This article was written by guest contributor: Shannon O’Keefe

In the Fall of 2009 bowling had me so frustrated that I was ready to quit and find a new path. Shortly after I had these thoughts, I was asked to be a volunteer coach for a new program starting at USBC called USA Bowling. It was with a bunch of 8–10-year old’s who ended up being my co-worker’s kids. At the time I was immediately filled with regret for saying yes, because I truly believed at that time, I had nothing to give and or teach them… I was scared I was going to let everyone down.

That first meeting/practice changed the trajectory of my life forever and I didn’t even know it. Those beautiful bright eyed little girls saw something in me that I didn’t at the time, they showed up hanging on every word I said, they were willing to try anything I threw their way and they believed that I could help them become anything they wanted. Those little girls were placed in my life at the perfect time, and I know it wasn’t an accident. My little angels taught me to love this sport again, to believe I had something to give with the ability to help others, and they ignited a love and passion for coaching I was not aware existed.

My husband and I talked for years about finding an NCAA program where we could coach together, but we also knew it was going to take a special person that was crazy enough to hire a husband and wife. We found our crazy a few years later at the perfect time in our lives. We took over the bowling program at McKendree University (NCAA DII school in southern IL) in June of 2014.

Prior to taking this program over, I never coached anyone over the age of 12 or 13, so I believed the best way to find my coaching style or inspiration was from the coaches that influenced me the most during my fastpitch softball days. For those that are unaware, I was a very good softball player who was a 1st team all American as a freshman and tried out for the Olympic softball team when I was just 15. Growing up my coaches were very hard on me, they expected perfection and I worked my tail off to deliver it. My biggest fear was letting them down, and through their high standards and expectations, I exceled and achieved things that I at one time only dreamed about. So, going into collegiate coaching, I mirrored their coaching style into mine. I knew I was going to have talented players, but I believed at the time it was my job to hold them to higher expectations and standards, because if I didn’t… who would?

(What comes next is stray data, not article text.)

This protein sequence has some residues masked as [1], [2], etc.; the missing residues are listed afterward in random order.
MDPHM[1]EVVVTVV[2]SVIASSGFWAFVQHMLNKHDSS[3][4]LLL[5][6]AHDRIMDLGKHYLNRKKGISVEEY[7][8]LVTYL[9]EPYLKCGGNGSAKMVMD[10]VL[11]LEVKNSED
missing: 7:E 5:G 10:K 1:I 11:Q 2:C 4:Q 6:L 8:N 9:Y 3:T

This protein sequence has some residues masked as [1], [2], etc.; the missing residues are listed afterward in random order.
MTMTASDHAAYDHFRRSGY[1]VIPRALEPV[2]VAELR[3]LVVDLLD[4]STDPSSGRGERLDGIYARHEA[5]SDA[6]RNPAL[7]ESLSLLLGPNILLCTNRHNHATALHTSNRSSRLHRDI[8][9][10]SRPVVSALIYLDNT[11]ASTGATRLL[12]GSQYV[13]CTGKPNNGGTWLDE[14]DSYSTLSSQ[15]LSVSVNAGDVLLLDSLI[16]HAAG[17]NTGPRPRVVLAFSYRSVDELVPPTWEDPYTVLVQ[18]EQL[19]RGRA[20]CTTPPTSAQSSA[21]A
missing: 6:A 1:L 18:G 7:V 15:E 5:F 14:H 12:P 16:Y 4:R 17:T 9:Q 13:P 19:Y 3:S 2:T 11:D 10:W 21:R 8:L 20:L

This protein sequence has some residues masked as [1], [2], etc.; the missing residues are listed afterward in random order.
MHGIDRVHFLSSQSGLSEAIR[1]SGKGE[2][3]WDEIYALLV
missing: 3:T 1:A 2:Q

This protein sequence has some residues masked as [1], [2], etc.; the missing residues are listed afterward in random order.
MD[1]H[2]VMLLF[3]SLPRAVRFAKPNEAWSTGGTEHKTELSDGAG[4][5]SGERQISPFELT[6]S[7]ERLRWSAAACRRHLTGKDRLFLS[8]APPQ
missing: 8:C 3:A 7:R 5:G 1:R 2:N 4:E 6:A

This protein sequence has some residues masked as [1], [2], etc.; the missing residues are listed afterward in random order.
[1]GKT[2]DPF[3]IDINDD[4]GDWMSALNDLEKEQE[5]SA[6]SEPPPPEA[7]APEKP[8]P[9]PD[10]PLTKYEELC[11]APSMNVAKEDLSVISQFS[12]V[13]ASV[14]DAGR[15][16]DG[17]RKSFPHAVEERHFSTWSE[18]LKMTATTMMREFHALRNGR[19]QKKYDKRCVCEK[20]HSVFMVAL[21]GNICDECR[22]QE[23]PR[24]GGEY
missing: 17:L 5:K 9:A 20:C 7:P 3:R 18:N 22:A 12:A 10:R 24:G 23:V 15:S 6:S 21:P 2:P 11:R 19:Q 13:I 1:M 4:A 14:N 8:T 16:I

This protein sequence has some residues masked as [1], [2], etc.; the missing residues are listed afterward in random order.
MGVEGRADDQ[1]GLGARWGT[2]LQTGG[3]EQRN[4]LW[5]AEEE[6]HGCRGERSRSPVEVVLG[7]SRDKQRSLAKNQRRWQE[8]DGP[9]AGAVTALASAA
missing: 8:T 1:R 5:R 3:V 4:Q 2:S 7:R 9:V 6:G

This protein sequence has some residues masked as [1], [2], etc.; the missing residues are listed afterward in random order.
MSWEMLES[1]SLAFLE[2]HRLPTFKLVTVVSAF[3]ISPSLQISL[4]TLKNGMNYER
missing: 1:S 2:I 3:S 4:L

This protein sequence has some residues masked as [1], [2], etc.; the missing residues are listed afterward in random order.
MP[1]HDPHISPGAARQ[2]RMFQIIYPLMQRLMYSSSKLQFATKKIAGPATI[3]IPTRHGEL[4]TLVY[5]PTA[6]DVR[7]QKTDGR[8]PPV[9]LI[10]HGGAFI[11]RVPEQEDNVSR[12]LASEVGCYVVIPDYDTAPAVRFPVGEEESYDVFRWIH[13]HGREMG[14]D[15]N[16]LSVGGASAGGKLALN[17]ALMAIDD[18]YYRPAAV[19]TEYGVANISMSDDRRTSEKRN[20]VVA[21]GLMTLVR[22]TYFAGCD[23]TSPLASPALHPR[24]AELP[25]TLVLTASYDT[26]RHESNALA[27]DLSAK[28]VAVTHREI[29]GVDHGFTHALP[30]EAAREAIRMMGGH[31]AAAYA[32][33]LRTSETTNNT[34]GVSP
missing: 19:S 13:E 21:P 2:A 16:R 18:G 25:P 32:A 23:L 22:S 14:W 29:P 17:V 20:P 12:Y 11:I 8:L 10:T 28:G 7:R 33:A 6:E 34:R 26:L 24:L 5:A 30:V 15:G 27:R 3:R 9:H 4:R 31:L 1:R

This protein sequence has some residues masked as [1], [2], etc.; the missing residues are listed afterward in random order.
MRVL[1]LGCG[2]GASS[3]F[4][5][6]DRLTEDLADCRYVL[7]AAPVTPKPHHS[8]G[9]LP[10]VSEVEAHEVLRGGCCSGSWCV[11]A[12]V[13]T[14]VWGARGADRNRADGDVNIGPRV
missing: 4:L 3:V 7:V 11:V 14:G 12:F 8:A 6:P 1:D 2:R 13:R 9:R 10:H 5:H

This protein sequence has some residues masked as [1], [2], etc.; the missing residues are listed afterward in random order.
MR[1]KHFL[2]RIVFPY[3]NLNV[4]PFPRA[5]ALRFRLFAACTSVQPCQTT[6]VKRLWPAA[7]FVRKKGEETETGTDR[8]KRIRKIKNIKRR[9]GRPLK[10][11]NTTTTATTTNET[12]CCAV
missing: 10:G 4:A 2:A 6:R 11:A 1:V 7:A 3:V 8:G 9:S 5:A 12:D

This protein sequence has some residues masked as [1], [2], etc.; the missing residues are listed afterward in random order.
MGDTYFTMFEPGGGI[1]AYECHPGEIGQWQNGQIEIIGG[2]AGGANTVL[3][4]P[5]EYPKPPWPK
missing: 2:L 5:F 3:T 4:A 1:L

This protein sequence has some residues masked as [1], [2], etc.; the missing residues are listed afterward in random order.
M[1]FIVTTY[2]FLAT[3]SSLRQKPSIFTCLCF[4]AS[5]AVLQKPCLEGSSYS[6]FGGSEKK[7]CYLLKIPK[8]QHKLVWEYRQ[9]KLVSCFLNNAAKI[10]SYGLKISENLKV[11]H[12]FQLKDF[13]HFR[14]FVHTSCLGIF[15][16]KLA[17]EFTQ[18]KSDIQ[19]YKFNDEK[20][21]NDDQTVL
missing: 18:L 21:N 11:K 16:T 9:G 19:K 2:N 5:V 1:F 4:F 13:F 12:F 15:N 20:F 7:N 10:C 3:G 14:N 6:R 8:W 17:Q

Even though I had success with this blueprint/style of coaching, even winning 2 NCAA National Championships, after 8 years my coaching style has come full circle. I’ve learned that success is not all about results, it’s not about winning or losing, but more about what kind of girls we are raising. Bowling is what brought us together, but bowling is not who we are. What’s most important to me is that my kids know we love them, that they know they’re worthy of anything life has to offer, and that through structure and hard work there are no limits to what they can do.

Too many people associate their self-worth on results, and I believe that is because us as coaches over the years put winning above everything else.  What we have learned is people just need to know you care, that you have their best interest at heart, and that you believe in them. When you put first things first such as love, patience, and guidance along with creating a safe place for them to really grow is when connections are made, and they’re free to play, and that’s when magical things happen.

The biggest lesson for me was learning that mistakes are going to happen and that’s ok because, as we explain to our girls, perfection is an unrealistic and impossible destination. We must make mistakes and fail in order to grow, the struggle is where we find what we are made of, and the frustration is where the good stuff happens. The best way to get through the down spouts is to embrace it and realize that it’s not permanent.

I’m grateful for the coaches that have influenced me throughout my life and I’m grateful for all my struggles. Just as I say to my girls, the failures and struggles is where you really find your path as long as you’re willing to admit your shortcomings and overcome them. I’m thankful for my girls that love me and have shown me grace as I’ve grown over the years into the coach I am today.